In some cases, it may be possible to file a personal injury lawsuit against the at-fault driver if they are identified. This could be an option if your damages exceed your policy limit or if you have suffered severe injuries such as permanent disability or disfigurement. However, it is best to approach the situation with the assumption that you will not be able to find the other driver. 

Focusing solely on tracking down the other driver can lead to all sorts of disappointing outcomes that will distract you from the most important parts of the aftermath of your accident: focusing on your recovery and getting your life back on track. 

What To Do After a Hit-And-Run Accident

No matter what kind of evidence you have, it’s important to act quickly after a hit-and-run accident. The sooner you file a claim, the better chance you have of success. Depending on the state you live in, you may have anywhere between one and four years to file a claim before the statute of limitations bars your ability to take legal action, and while this may seem like plenty of time, this is best used to work with your insurer towards a fair settlement with lots of buffer for filing a lawsuit.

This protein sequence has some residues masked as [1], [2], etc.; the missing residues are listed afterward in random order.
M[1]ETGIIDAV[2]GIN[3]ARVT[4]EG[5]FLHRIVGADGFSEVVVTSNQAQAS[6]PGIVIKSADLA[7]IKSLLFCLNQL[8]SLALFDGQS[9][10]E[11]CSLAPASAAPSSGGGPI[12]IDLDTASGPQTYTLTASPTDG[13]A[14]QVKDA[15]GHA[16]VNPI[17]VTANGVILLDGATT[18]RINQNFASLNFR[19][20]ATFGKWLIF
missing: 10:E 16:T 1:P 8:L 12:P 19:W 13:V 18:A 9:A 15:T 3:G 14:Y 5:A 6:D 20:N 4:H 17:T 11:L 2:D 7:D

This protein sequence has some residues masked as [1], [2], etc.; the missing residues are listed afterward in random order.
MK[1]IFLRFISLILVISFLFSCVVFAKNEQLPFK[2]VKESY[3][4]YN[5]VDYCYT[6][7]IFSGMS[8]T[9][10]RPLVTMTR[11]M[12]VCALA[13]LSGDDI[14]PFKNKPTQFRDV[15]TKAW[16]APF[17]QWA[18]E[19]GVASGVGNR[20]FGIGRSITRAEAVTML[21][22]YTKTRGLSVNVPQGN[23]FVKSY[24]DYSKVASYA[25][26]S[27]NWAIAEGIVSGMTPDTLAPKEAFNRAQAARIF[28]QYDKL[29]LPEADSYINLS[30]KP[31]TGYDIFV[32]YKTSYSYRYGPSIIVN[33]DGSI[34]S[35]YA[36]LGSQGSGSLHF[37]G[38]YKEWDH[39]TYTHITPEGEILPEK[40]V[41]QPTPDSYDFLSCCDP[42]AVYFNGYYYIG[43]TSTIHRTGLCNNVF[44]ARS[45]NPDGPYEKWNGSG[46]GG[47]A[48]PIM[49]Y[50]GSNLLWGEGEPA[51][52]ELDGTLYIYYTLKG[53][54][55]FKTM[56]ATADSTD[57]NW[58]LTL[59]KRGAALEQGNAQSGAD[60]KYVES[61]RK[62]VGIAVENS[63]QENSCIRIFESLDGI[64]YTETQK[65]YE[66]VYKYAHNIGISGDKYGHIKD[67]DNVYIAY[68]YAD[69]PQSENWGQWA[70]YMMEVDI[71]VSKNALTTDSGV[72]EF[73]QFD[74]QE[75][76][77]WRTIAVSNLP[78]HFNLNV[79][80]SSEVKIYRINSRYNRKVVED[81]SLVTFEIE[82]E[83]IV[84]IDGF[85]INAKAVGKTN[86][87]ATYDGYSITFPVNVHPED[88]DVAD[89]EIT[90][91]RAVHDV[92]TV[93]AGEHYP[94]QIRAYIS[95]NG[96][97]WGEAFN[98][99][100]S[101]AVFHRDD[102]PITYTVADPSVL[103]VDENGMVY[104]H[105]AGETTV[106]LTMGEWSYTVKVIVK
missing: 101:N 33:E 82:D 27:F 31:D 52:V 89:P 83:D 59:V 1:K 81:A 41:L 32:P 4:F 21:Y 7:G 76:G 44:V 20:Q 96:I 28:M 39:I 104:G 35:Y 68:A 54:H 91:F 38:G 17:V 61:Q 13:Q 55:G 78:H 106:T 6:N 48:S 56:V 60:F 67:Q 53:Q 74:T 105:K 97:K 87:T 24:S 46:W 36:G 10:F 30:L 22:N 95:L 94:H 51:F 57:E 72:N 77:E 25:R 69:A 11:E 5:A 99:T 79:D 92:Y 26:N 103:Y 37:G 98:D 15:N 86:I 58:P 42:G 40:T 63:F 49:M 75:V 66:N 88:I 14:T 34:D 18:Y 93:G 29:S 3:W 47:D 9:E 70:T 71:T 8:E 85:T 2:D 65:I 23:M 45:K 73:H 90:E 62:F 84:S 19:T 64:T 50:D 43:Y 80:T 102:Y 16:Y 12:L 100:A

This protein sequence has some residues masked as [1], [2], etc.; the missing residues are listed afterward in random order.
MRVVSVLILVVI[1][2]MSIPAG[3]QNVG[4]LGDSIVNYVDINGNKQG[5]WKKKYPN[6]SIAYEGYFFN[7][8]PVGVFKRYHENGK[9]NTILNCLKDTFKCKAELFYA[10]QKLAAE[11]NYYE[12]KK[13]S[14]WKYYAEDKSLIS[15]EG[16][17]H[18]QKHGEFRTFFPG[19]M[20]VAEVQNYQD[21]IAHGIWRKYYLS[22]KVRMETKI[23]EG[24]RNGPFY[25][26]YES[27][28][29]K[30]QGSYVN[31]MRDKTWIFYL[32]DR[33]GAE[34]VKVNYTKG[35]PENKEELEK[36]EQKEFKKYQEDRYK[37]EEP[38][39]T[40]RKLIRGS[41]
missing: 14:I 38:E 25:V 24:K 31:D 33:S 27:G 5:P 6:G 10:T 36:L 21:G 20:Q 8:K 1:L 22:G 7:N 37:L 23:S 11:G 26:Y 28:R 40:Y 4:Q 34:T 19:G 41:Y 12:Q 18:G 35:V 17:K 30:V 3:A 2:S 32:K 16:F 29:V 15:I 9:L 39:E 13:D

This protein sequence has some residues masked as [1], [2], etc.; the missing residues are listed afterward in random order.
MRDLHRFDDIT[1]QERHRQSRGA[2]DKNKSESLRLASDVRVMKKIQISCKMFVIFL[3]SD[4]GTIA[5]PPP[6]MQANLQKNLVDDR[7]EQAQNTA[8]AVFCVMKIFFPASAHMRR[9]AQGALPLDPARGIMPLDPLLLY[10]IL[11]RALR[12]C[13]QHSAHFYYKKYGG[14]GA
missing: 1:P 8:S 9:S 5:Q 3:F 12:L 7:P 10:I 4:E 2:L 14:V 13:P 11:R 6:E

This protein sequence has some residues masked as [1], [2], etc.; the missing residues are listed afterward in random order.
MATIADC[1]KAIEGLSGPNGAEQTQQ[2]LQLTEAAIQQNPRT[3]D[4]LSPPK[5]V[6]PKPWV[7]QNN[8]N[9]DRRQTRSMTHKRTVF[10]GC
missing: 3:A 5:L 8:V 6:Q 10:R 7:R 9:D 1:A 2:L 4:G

Working With an Attorney After a Hit-And-Run Accident

If you’ve been a hit-and-run victim, you may want to consider working with an experienced personal injury attorney. An attorney can help you investigate the accident, gather evidence, and file a claim with your insurance company. If your case goes to court, an attorney can also represent you and fight for the compensation you deserve.

If you have any questions about hit-and-run accidents or need help with your case, contact 1-800-Injured today for a free consultation. We will connect you with an experienced personal injury attorney who can help you make sense of your situation, answer your questions, and provide you with more understanding about what you can expect with this confusing and often stressful process.